# Rudin's Proof in Theorem 2.8

In Rudin's Principle of Mathematical Analysis, in claims that in Theorem 2.8: Every infinite subset of a countable set $A$ is countable. Could someone explain why the function $f: \mathbb{N} \rightarrow E$ is surjective?

Proof Suppose $E \subset A$, and $E$ is infinite. Arrange the elements of $x$ of $A$ in a sequence $\{x_{n} \}$ of distinct elements. Construct a sequence $\{n_{k} \}$ as follows: Let $n_{1}$ be the smallest positive integer such that $x_{n_{1}} \in E$. Having chosen $n_{1}, ... n_{k-1} (k = 2, 3, 4, ...)$, let $n_{k}$ be the smallest integer greater than $n_{k-1}$ such that $x_{n_{k}} \in E$.

Putting $f(k) = x_{n_{k}} (k = 1, 2, 3, ...)$, we obtain a bijection between $\mathbb{N}$ and $E$.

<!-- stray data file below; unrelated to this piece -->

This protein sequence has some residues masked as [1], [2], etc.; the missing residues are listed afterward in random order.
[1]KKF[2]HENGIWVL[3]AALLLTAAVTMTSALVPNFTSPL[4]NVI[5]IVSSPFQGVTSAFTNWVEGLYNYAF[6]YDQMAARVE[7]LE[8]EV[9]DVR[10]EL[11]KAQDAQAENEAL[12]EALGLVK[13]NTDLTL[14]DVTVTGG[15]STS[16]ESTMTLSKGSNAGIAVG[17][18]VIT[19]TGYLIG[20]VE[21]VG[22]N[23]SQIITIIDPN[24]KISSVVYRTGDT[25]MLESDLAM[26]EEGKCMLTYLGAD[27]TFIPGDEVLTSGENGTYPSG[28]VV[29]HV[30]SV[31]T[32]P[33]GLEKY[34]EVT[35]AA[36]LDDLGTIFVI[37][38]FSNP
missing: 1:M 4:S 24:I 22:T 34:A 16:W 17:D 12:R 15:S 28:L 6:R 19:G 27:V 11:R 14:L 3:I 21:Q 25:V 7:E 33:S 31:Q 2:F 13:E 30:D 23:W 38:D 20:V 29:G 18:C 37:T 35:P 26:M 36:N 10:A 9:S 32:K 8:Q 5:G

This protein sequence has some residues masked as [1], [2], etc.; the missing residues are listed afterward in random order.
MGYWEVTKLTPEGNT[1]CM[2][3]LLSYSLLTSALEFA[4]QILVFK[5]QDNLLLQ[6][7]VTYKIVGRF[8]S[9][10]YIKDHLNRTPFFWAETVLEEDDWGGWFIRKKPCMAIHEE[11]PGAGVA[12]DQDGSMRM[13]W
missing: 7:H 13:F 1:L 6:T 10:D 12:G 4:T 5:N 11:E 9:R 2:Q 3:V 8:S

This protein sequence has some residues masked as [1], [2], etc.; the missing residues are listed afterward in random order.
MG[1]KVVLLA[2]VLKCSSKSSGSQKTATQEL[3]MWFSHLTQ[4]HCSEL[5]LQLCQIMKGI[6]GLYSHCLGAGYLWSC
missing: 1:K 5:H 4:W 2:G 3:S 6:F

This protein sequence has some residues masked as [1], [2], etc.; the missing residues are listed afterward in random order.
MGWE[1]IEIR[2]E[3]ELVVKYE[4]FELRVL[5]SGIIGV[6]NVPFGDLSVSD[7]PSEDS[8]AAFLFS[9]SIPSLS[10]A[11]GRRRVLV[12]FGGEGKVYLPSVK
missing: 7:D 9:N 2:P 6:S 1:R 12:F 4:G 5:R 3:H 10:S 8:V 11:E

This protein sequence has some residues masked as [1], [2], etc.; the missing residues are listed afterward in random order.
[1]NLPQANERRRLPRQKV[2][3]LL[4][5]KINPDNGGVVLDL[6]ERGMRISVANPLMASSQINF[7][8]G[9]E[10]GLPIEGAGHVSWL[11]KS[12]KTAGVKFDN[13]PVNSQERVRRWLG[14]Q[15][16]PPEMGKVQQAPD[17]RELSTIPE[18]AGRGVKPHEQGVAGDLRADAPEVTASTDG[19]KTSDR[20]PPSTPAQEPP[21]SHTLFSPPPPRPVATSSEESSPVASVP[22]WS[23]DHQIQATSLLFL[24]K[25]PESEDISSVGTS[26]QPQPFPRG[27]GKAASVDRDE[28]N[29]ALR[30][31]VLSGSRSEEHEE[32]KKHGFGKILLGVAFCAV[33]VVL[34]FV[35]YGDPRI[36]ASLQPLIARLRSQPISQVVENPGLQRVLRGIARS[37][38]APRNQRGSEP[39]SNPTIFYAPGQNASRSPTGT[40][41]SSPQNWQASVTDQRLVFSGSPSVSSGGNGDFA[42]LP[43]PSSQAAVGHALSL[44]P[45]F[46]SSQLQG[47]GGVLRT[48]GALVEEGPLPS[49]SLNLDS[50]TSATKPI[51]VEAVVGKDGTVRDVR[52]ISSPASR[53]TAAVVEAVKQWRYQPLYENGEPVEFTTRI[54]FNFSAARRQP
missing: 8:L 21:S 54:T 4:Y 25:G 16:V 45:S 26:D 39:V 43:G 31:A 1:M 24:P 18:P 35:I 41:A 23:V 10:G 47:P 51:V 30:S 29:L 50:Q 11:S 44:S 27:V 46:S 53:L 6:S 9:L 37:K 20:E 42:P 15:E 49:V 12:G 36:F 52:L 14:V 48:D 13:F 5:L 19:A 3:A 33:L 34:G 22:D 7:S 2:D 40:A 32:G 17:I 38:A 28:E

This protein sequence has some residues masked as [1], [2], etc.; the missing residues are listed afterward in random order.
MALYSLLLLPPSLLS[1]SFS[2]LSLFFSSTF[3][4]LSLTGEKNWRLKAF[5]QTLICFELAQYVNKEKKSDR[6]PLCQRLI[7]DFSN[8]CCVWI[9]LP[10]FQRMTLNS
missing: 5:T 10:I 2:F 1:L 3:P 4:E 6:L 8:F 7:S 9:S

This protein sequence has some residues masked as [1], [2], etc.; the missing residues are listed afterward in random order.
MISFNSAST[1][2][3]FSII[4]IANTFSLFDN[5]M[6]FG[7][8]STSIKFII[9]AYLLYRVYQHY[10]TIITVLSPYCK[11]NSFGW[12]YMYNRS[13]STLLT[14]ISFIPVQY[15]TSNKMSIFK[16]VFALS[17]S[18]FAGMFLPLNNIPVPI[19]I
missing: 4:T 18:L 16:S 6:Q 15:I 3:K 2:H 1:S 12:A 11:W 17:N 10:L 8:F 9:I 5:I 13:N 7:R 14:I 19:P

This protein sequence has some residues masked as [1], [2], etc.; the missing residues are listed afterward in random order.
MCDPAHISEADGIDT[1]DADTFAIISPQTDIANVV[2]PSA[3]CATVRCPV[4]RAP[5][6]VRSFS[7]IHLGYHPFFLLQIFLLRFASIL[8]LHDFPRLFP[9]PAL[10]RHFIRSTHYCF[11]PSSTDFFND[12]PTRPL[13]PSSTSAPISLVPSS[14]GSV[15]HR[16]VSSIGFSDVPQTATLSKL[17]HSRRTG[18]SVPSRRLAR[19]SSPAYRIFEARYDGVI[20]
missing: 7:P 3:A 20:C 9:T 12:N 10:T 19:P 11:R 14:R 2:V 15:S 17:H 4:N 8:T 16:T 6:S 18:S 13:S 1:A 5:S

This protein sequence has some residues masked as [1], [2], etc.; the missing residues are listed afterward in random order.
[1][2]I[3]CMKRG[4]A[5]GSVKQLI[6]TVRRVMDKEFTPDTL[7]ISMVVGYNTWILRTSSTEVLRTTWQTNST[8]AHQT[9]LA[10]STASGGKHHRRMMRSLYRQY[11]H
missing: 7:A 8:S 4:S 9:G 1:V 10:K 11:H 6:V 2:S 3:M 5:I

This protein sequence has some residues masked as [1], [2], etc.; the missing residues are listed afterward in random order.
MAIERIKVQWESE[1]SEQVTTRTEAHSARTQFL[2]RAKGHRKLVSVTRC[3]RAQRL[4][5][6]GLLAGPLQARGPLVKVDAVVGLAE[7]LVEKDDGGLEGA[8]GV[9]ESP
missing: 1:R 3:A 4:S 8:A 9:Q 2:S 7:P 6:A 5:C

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Please insert the text in question so we can see it. –  ncmathsadist Feb 27 '12 at 2:12

If $A$ is a countable set, there is a bijective map $f:\mathbb{N}\to A$, which is the same as an order on the set: $f(1)$ is the first element, then $f(2)$, etc. If you have an infinite subset $E$ of $A$, we can order $E$ by letting $f(1)$ be the first element of $E$ (first with respect to the ordering on $A$, that is). Since every element of $E$ appears somewhere in the ordering on $A$, it will appear either in that spot or closer to the front in the ordering on $E$. (This last sentence tells you that $f:\mathbb{N}\to E$ is surjective.)